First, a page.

It’s interesting to see how the use of digital twins to drive production efficiency is maturing thanks to the cost-effective implementation technologies of the IIoT. One of the bottlenecks to wider adoption though is the diversity of data required to create the initial virtual model of a plant, process or product, and then keep it functional.
Since a digital twin is an exact cyber replica of some real-world physical asset (process, product etc.) it must contain all the as-built and operational data that defines the asset in question. The communication framework that supports the flow of data first to build the digital twin and then to keep it functional is known as the digital thread. The thread is therefore fundamental to the twin in the sense that it enables a seamless flow of data through all the disparate systems and silos that exist within a manufacturing organisation, across the asset’s entire lifecycle.
You’ve probably twigged by now that this is where things begin to get messy.
What makes the issue complex is the number and variety of stakeholders involved during the complete asset lifetime. If the asset is a plant then this timeline extends from the initial concept design phase right through to end of life, including all the upgrade phases along the way. Since the stakeholders include the plant owners, engineering and procurement staff, commissioning teams, operators and external contractors, any number of unrelated computer systems could be involved in the design, build and operation of the facility. What this means in practice is that while the benefits of a digital twin are captivating on paper, weaving the digital thread that ties everything together can be extremely complex in practice.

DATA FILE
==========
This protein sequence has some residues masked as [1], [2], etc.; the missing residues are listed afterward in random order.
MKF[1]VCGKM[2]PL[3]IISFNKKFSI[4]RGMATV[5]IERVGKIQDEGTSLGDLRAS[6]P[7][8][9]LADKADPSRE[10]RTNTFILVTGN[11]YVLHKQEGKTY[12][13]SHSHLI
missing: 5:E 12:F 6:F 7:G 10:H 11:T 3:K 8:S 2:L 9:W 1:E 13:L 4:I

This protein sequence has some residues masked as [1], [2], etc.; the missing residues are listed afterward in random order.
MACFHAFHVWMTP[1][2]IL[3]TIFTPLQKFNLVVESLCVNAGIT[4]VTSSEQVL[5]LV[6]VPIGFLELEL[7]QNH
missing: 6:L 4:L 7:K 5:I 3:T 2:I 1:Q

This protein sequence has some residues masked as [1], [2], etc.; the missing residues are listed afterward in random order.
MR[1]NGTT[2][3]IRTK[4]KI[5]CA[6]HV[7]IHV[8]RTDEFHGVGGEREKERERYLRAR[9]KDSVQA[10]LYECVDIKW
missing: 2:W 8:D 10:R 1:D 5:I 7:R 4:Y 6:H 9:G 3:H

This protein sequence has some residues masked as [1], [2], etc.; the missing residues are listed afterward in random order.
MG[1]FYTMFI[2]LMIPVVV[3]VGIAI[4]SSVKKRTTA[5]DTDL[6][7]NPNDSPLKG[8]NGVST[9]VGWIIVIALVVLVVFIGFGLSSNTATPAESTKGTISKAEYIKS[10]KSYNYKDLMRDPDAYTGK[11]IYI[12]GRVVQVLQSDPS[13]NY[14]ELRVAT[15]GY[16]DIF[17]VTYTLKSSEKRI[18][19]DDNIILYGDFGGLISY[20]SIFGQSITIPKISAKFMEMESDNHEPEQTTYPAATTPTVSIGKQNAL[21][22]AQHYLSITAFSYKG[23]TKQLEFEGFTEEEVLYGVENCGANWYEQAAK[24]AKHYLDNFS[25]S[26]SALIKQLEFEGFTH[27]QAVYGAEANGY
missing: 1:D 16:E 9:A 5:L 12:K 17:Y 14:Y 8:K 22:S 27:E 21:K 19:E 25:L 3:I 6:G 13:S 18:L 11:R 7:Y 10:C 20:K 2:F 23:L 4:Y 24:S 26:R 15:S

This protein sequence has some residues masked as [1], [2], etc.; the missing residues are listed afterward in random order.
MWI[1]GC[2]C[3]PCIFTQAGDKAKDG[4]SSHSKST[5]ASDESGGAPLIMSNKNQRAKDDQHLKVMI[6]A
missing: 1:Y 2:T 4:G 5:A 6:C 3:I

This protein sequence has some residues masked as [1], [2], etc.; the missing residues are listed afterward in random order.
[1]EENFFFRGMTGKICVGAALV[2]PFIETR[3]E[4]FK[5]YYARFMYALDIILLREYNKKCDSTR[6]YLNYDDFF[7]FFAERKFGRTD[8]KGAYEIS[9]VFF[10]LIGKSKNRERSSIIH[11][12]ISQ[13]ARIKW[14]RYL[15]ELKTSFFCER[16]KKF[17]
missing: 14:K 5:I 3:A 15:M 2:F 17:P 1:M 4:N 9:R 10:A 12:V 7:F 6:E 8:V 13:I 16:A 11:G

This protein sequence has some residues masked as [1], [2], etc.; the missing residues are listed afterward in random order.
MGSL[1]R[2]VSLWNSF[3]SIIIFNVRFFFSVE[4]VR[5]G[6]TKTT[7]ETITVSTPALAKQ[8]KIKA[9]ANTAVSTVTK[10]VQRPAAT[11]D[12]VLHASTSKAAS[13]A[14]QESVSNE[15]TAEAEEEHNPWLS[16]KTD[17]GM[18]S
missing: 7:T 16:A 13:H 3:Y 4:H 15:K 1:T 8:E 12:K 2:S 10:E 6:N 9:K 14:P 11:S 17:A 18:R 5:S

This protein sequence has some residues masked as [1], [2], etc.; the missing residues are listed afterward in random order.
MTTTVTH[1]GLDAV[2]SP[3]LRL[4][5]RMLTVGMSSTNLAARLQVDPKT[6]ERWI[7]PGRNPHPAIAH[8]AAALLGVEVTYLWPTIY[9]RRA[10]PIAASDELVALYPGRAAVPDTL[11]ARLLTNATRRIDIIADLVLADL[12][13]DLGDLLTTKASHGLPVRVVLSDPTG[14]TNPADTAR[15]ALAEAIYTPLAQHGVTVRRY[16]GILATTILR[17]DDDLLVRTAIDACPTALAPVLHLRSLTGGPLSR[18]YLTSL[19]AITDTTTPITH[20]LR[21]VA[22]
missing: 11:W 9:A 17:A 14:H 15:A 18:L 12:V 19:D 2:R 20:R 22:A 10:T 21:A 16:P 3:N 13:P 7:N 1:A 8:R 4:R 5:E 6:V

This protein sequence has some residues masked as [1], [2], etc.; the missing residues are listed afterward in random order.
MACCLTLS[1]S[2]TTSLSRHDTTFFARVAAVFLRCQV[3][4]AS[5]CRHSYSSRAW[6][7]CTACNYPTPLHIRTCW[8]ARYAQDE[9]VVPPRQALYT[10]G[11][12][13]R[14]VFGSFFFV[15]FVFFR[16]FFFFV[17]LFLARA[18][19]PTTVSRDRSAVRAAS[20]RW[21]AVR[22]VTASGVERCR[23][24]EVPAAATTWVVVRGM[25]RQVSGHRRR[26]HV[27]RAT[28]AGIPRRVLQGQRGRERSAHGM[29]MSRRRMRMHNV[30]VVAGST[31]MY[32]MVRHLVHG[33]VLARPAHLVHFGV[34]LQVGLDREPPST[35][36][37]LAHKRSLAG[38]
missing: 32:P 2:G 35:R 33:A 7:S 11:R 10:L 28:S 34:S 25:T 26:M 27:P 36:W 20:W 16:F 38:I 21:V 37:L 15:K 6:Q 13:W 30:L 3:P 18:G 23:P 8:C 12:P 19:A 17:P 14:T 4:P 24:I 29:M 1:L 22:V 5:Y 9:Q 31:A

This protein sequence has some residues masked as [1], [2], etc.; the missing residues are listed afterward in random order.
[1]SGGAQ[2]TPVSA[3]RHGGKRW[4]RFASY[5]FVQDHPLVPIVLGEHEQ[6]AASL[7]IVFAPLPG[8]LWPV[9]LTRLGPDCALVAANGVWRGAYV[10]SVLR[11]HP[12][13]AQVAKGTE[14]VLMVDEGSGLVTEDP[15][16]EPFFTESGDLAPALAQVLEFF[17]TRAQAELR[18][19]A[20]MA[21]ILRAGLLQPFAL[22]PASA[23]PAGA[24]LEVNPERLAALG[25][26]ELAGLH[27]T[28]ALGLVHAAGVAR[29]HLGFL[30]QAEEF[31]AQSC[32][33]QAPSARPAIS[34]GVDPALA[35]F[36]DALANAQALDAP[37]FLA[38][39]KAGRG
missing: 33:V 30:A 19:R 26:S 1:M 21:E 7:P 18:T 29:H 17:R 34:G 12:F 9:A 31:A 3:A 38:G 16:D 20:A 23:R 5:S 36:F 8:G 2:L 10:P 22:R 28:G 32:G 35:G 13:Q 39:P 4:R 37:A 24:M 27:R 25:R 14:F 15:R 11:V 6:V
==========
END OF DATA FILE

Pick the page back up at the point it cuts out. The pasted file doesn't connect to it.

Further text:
All is not lost though. What’s required of course is a set of compatible standards for data exchange in a manufacturing operation. One such initiative that shows promise is Data EXchange in the Process Industry (DEXPI), which aims to address interoperability between computer-aided engineering and other digital systems in use in the process industry. Contributing editor Gavin Halse examines the subject in more detail in the article in ‘Finding the common thread in process industries’.
The SAIMC has a new structure
It’s lovely to see how the SAIMC has evolved over the last few years to become the ‘voice of automation’ in southern Africa. Now, in a move to represent automation practitioners even more effectively in industry, the organisation has announced its restructuring into the SAIMC NPC, which will be run like a company in accordance with the Kings IV report on good governance. Congratulations to newly appointed CEO Johan Maartens and the first board of directors – everyone at SA Instrumentation & Control looks forward to an even closer working relationship with you in the future. Interested readers will find more detail in the CEO’s first letter in ‘SAIMC: From the office of the CEO’.
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